Thursday, May 7, 2020

MMF boss slams ‘laughably obtuse’ resistance to streaming reform | Music Ally

Yesterday was quite a day for Music Ally on social media: our piece exploring how streaming services can generate more royalties for artists was shared approvingly by both Daniel Ek and David Lowery – surely a first, and hopefully a sign that we approached the subject in a constructive and respectful way. Other industry figures continue to add their views to what (in the UK at least) is coming together around the #BrokenRecord campaign.

MMF boss Annabella Coldrick published some thoughts yesterday for example, suggesting that the Covid-19 crisis might be the opportunity to “re-evaluate streaming shares”. The potential to switch to ‘user-centric’ payouts is one of her key points. “The drive to reconnect what a subscriber pays for and who receives their subscription fee appears more compelling than ever. Not only economically, but also psychologically and even morally,” she wrote, later adding: “The counter arguments to reform, and to reevaluate licensing blueprints established in the mid-2000s, are almost laughably obtuse, and it feels there are few incentives for winners under the current system to upset the status quo and commit to a rigorous study of other – and potentially fairer – licensing and payment models.”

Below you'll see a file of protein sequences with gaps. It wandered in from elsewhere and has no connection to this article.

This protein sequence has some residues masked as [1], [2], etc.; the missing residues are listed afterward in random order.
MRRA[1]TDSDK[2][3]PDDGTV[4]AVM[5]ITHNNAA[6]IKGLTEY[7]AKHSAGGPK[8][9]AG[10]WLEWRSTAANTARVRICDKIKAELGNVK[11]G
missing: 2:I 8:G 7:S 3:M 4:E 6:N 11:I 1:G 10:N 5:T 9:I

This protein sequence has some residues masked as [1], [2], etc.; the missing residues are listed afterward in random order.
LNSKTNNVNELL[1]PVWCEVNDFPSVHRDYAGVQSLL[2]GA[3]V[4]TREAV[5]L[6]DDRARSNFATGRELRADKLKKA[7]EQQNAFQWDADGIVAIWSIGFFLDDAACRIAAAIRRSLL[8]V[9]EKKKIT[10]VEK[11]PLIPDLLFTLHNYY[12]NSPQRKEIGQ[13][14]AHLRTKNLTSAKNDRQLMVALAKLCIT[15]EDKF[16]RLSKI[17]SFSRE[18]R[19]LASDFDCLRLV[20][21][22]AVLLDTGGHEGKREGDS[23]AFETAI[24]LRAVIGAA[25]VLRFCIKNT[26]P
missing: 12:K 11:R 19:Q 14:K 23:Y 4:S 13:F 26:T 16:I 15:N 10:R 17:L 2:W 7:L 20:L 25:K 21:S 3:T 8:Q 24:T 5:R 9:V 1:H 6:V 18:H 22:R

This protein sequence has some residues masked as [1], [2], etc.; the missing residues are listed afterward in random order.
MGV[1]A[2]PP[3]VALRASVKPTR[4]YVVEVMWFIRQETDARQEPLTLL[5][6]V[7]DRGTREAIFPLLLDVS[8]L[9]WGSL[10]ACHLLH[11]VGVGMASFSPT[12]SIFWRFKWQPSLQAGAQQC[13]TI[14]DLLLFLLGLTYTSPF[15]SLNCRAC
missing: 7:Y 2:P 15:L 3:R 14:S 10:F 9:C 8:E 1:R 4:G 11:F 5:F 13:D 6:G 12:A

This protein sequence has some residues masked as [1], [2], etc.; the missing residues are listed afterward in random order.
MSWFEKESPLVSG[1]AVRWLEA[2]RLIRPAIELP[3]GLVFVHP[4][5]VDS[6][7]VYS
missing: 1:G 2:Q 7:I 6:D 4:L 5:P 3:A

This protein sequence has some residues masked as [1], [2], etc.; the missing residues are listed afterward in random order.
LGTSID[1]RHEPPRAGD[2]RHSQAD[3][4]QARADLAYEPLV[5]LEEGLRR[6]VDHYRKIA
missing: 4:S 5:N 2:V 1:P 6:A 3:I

Also see Midia Research boss Mark Mulligan’s latest blog post, digging into the economics of streaming and some of the levers that might be pulled to alter them. He is blunt about some of the hoped-for changes. “Streaming royalties can be increased meaningfully if prices are increased and rates revisited but it may slow the streaming market. Now is probably not the best time to be increasing streaming prices for consumers. Even a big increase is not going to offset the fall in live income,” he wrote.

Mulligan’s ‘blended, pragmatic solution’ involves increasing royalties at a “middle option rate” but only after the upcoming recession; artists encouraging fans to buy their music from platforms like Bandcamp; progress to “professionalise and commercialise the livestreaming sector, with a strong focus on charging for events in order to create some live income”; and creating more “virtual fandom products to drive new, additional income streams”.

Nobody has a silver bullet, but the fact that more people are accepting this and thinking around the challenges pragmatically is a good step forward in itself. The key task will be turning this talk into meaningful action.

Stuart Dredge


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